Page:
#1
heya. this summer im planning on recording an ep of my own material. id like to play everything on it, i just find the idea so free. i cant play drums at all tho. my m8 can.
any ideas how i could record this way? i.e, me playing guitar, drums, other instruments, with a m8 playing drums?
i need to get a better signature.
#2
Well I'm assuming you were gonna multi track. Just mic up the drums to the mixer and that should be it. You need to be a bit more specific.
#4
lol yeah multi-track

actually my question is more about when the drums should be recorded. ie, should the drummer record alongside me playing the bass track, or should the drums record separately to the stuff im gonna do, etc
i need to get a better signature.
#6
you can record the drums with you playing bass along aide but have the bas DI and only put it through the head phones with the click then your drummer has something to go along too and the bass wont get picked up on the mics
#7
Use a few mics for the drums, one in or near the bass drum, if u can, then u shud have two mics, on either side, over the hi-hat on one side and the ride on the other (i think there on opposit sides. Also, use multi-track like the other guys said to record the drums and guitar. i study music tech but i'm no expert
#8
Quote by imagonaeatu
you can record the drums with you playing bass along aide but have the bas DI and only put it through the head phones with the click then your drummer has something to go along too and the bass wont get picked up on the mics


wouldnt the bass get picked up at least a little?
i need to get a better signature.
#10
Quote by MATTTHEMOP
wouldnt the bass get picked up at least a little?


if you're running it directly into the mixer via DI box (or if you have active electronics on the bass) theres no amp at all so no noise from the bass that'd be picked up (unless you're playing bass right next to the snare drum mic...which you're probably not)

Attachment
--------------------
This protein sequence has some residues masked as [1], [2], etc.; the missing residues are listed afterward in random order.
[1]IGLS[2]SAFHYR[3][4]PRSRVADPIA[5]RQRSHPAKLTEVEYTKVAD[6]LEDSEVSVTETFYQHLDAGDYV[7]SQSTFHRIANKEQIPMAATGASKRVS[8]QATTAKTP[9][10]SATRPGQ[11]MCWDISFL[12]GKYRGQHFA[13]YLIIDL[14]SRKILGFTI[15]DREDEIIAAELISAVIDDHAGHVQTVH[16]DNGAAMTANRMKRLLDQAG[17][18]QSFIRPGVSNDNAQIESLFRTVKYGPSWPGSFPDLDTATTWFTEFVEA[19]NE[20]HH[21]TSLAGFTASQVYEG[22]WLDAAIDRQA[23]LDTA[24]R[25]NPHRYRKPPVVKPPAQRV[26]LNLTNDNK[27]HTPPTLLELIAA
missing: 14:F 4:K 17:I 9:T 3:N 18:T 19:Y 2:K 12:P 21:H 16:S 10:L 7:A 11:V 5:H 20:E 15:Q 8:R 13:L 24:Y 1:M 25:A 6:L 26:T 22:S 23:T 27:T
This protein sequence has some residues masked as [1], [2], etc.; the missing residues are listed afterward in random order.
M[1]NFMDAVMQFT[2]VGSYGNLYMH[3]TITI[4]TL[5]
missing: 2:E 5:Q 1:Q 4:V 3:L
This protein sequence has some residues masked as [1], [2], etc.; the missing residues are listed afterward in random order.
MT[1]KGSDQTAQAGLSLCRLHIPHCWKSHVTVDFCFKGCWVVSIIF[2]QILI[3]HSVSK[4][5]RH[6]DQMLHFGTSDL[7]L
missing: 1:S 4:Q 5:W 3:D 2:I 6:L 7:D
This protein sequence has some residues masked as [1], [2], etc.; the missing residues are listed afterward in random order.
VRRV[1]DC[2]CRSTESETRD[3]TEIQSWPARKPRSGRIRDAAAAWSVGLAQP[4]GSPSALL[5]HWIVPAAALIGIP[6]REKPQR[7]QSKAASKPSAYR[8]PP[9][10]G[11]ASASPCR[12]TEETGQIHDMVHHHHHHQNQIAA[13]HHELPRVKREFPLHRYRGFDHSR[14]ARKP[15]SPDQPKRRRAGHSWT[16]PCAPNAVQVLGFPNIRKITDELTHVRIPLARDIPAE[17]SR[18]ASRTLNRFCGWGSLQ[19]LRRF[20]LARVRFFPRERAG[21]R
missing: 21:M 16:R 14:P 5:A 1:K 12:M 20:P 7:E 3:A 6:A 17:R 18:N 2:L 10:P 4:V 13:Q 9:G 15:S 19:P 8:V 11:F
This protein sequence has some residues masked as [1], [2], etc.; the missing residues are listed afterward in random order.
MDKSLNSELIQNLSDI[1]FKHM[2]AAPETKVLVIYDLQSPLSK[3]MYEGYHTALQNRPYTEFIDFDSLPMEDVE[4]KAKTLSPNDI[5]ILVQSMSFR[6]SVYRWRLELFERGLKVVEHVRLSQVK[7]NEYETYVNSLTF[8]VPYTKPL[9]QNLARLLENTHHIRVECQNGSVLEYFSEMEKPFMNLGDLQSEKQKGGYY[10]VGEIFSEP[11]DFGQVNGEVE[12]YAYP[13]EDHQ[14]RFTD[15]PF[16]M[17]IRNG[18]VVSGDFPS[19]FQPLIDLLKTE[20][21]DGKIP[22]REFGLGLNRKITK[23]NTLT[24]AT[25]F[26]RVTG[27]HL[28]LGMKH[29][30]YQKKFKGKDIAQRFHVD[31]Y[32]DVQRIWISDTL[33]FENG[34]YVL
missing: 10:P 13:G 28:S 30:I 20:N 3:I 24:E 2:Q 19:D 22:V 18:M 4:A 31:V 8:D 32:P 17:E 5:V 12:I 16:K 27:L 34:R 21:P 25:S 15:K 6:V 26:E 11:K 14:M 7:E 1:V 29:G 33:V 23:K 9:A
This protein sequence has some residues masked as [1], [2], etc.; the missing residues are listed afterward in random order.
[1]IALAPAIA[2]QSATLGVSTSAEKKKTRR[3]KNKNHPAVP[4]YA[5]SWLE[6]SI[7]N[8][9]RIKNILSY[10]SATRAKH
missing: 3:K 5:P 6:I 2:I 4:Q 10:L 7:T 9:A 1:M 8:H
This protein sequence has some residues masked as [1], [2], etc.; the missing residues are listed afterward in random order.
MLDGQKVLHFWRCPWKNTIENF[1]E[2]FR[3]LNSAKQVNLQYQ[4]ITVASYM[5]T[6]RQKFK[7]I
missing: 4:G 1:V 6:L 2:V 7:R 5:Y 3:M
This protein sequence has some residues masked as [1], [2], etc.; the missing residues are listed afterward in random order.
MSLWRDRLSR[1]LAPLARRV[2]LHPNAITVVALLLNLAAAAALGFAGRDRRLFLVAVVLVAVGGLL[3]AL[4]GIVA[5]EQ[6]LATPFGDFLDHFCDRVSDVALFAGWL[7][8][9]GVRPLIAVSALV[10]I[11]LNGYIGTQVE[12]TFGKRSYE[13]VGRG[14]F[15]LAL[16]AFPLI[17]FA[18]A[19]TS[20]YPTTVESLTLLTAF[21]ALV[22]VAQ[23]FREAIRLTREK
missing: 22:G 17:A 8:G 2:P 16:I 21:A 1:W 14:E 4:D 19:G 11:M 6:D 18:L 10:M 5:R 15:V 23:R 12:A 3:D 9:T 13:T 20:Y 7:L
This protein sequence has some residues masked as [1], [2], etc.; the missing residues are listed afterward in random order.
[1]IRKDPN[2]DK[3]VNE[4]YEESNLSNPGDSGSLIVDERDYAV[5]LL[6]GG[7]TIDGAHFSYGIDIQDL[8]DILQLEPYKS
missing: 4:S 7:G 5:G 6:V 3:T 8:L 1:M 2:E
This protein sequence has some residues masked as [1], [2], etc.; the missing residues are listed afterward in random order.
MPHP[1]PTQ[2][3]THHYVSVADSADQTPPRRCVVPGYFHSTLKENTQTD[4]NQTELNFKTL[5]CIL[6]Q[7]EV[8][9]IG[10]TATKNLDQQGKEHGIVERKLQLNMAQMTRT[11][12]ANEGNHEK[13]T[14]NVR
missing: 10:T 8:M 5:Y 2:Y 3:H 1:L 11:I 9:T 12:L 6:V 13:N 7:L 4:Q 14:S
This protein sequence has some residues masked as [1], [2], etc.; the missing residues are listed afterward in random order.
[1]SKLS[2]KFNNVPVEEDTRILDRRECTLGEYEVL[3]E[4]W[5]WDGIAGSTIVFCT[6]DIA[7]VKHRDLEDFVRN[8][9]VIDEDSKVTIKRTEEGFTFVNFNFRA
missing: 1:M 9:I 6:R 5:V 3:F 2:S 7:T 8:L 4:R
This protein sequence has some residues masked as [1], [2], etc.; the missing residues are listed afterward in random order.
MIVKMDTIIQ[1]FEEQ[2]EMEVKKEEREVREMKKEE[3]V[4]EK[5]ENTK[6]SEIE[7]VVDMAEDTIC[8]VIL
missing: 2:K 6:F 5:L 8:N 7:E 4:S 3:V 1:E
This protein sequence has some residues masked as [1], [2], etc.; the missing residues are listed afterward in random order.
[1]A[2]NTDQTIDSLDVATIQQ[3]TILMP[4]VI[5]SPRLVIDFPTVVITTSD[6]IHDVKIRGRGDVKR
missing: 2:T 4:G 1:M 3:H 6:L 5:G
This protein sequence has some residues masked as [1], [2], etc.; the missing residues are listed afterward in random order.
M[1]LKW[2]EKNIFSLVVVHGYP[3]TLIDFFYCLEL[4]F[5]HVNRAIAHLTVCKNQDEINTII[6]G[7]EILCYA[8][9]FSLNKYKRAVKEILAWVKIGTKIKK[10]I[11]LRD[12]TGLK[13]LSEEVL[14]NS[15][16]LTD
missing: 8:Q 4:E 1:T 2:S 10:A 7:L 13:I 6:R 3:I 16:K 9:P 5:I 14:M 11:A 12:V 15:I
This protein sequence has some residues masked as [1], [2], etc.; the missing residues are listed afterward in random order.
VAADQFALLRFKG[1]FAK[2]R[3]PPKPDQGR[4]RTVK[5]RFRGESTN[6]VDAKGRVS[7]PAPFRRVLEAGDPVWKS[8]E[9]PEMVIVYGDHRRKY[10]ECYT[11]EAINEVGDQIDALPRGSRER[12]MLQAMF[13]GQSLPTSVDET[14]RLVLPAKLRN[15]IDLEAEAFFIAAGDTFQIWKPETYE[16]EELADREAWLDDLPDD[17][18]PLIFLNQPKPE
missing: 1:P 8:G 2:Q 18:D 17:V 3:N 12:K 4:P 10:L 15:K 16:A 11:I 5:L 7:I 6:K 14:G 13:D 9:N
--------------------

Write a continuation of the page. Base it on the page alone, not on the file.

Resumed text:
As far as recording drums goes:
its advised you get at least 3 or 4 mics for a decent quality recorind
-1 mic on the snare (the Shure SM57 everybody loves)
-1 mic on the bass drum (another form of dynamic mic)
-1 or 2 mics as overheads (some kind of condensor mics)

you can mess with different positionings to get different sounds.
#11
yeah im cool with the recording equipment. my main concern is which order the instruments should be recorded. wotever the order is will affect wot the musicians will hear on the headphones while they're playing.
i need to get a better signature.
#12
Quote by MATTTHEMOP
yeah im cool with the recording equipment. my main concern is which order the instruments should be recorded. wotever the order is will affect wot the musicians will hear on the headphones while they're playing.


1. Workout the order of the song so you know exactly how many bars you need for verse/chorus/fill/solo
2. Setup a click track
3. Take whoever's got the best sense of rythm first (drummer, bassist or even rythm guitarist)
4. Generally just build up the rythm instruments and then add in vocals and lead guitars last
#13
I personally like to record as much live as possible. At least bass, guitar and drums. And to be honest, you shouldn't be too worried if you get some spill from other instruments unless it is taking over from what you want mic'd.
#14
^Fleaflciker really has the trick.

Having been in several recording sessions with my own band and having "researched" this topic for a project in school, I found that all producers and engineers agree that "the more live, the better." The best bands have the best recordings because they do as much live as possible. As David Gilmour says, the art of the performance has been lost, because the recordings are pieced together and not really played by the band at all. Recordings should BE a performance.

Now, of course, sometimes it's best to just do drums and bass then everything else. It just works out that way... but PLEASE, don't get into your head that there is a SINGLE method of recording. One is no better than the other, it's just that they each have their places.

It's like asking, "What's better... phrygian or locrian?" Obviously neither -- they each have their place.

And personally speaking, I think recording a single instrument to a ****ing click track is retarded. If you can't keep a steady beat ("steady" is usually interpreted by the audience as "perfect" --- 80% of your audience has untrained ears), you shouldn't be playing. Now I'm getting into personal opinion and semantics, so I'll stop there, but I think you all get my point.

The best thing to do: Think out each song, and think of the BEST possible way to do it. Can't play the electric guitar rhythm with the band because the acoustic guides the piece? Go acoustic first. Can do just bass and drums at once? Do it. Doesn't matter? Pick out of a hat.


red
Looking for my India/Django.